“Assignment: Nepal,” the next story, improves things in a major way, and is my favorite story in the anthology. Originally appearing under the more lurid title “The Spy Trap They Baited With Sex” in the February 1958 issue of For Men Only, this story encapsulates everything you could want from a book titled Our Secret War Against Red China. Hero Steve “Dusty” Rhodes is a 31 year-old former Air Force Intelligence officer who is hired by the CIA to head into Nepal and find out if there’s any truth to the purported secret airstrip the Red Chinese are supposedly building there. The concern is the Chicoms might be planning to launch an atomic attack from this airstrip – the US thinks the Red Chinese don’t have any atomic weapons, but isn’t sure.
Like Bill Locke in the earlier story, Steve uses something called a “.38 automatic.” This tale however is more in the action-adventure mold and should’ve been expanded to novel length. The action basis is displayed posthaste; while on the Calcutta-Katmandu flight Steve is attacked by a poisonous snake, one left for him by a duplicitous fellow passenger. (Snakes on a plane!) The Bond-esque fun continues when Steve gets to his hotel room in Nepal – and a sexy Eurasian gal is there waiting for him. This is the awesomely-named Poppy Velho. She is “Macao-Portuguese mixed with Chinese,” which we are reminded at length is Steve’s favorite kind of woman, all exotic and passionate and etc. – and Poppy is the sexiest and best-built one he’s ever seen. And she makes it clear that she’s in the mood for some good ol’ American lovin’.
Almost immediate fade-to-black sex ensues, as Poppy, claiming to have intimately known the missing British agent who preceded Steve here, takes Steve back to her place and throws herself at him. Steve suspects it’s a trap, but what the hell. When he goes back to his hotel the next morning, he’s almost killed in an explosion; someone left a bomb in his suitcase the previous night while he was out, but then another person came in, rummaged through the pack, and inadvertently set off the bomb. Either way, Poppy was bait for the trap. Steve later learns she’s a spy for the Red Chinese and is quite dangerous; she’s more so a “Deadly Siren” than Gay Yung was in the earlier story.
The adventure-fiction vibe Schurmacher excels at returns as Steve heads into the mountains of Nepal with his trusty native guides. The secret airstrip exists, not far from the base of Everest, and the Chicoms have a big plane there, awaiting its atomic payload. The natives say that there are only six Red Chinese there, but they have a native force at their command. Steve spies the place out just in time to see sexy Poppy Velho arrive and meet with the Chicom commander.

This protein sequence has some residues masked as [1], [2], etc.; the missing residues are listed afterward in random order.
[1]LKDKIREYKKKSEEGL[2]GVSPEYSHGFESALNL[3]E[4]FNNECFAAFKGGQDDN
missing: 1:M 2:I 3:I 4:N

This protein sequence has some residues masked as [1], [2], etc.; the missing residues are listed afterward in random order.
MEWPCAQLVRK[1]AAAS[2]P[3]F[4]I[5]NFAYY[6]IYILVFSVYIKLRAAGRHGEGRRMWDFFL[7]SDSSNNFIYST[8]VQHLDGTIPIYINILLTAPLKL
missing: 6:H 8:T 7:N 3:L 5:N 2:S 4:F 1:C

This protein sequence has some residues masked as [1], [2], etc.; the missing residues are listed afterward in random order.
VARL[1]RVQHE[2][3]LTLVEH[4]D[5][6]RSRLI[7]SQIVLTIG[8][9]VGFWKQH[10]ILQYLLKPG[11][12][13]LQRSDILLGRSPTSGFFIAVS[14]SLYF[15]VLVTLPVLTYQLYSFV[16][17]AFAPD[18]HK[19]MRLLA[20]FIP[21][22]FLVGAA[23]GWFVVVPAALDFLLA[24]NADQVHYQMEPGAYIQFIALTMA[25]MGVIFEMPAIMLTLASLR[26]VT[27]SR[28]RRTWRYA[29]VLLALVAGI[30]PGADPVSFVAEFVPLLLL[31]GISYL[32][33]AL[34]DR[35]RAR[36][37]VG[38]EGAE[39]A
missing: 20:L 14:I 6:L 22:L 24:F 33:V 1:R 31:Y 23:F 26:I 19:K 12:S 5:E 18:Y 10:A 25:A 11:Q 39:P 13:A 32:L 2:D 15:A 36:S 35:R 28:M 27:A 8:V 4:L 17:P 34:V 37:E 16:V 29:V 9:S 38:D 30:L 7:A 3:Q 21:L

An assault ensues, Steve and his companions blasting away with Sten guns and grenades. They kill all the Chicoms and blow up the plane. Poppy runs to Steve in the confusion and he takes her along back to Katmandu, to turn her over to the authorities as a spy. But due to her “magnificent Eurasian body” and “exotic beauty” he can’t help but bang her again, right there in the cheap showiness of nature during the trek back to Katmandu. He ends up letting her go free, wondering what will become of her.
“Jim Poole’s Monstrous Secret Weapon” originally appeared under the less-ridiculous title “The Yank Who Stole An Island From Red China” in the April 1959 issue of For Men Only. This short tale recounts the adventure of Jim Poole, skipper of a schooner plying its way through the Philipines. Like every other protagonist in the collection, Poole is a virile stud in his thirties who has military experience. One day his schooner is boarded by Taiwanese soldiers, 900 miles outside of their jurisdiction; this is due to the nearby island Pagasa, aka Freedomland, which lies in the contested territorial waters of the Spratly archipelego, an area which Taiwan and Red China are fighting over.
Poole heads on over to Pagasa to check it out. The natives are Filipino and the island nation was founded shortly after the war. Poole hobknobs with the local authorities and goes for long swims with sexy native wench Maria; this tale skimps on the sex but it’s implied the two soon become an item. Then the Red Chinese show up, saying they are going to evict the populace. Poole, weaponless due to the Taiwanese soldiers early in the tale, turns to history for his “monstrous weapon.” Inspired by General Washington’s “solar guns” from the Revolutionary War battle for Boston, he erects these big cannons of glass and aluminum foil, which can direct beams of concentrated sunlight that hopefully start fires. More of a mental trick, the “ray guns” succeed in diverting the Chicoms until the Taiwan force can destroy them. After which Pagasa is free again and it’s back to bed with Maria.
Up next is “Mystery Of The Vanishing U.S. General,” from the September 1961 issue of Stag and thus the latest story in the collection. Unfortunately it’s the least interesting story here, mostly due to how it’s relayed via summary. One of those stories that purports to be actual reportage, this one concerns Brigadier General John Heintges, a graying-haired WWII badass who disappeared in 1958, his name even omitted from the Army Register. But we learn Reid took a “civilian” job as part of a top-secret task force of military trainers in Laos, helping the locals stave off the Red tide.
The Pathet Lao, under the command of Kong Le, have been making their way across the border, Chicom soldiers in tow, and the Laotians need help. Heintges takes the job, even though he must give up his military commission. The summary-style storytelling recounts the various frustrations the Americans endure as they train the Laotian troops, all of it like something out of a military comedy movie like Stripes or something. Since none of the Americans are allowed to engage in actual combat, it all comes down as synopsizing how this or that happened as Kong Le was fought out of Laos. Not much action and no sex – there isn’t a single woman in the story. Luckily it’s pretty short.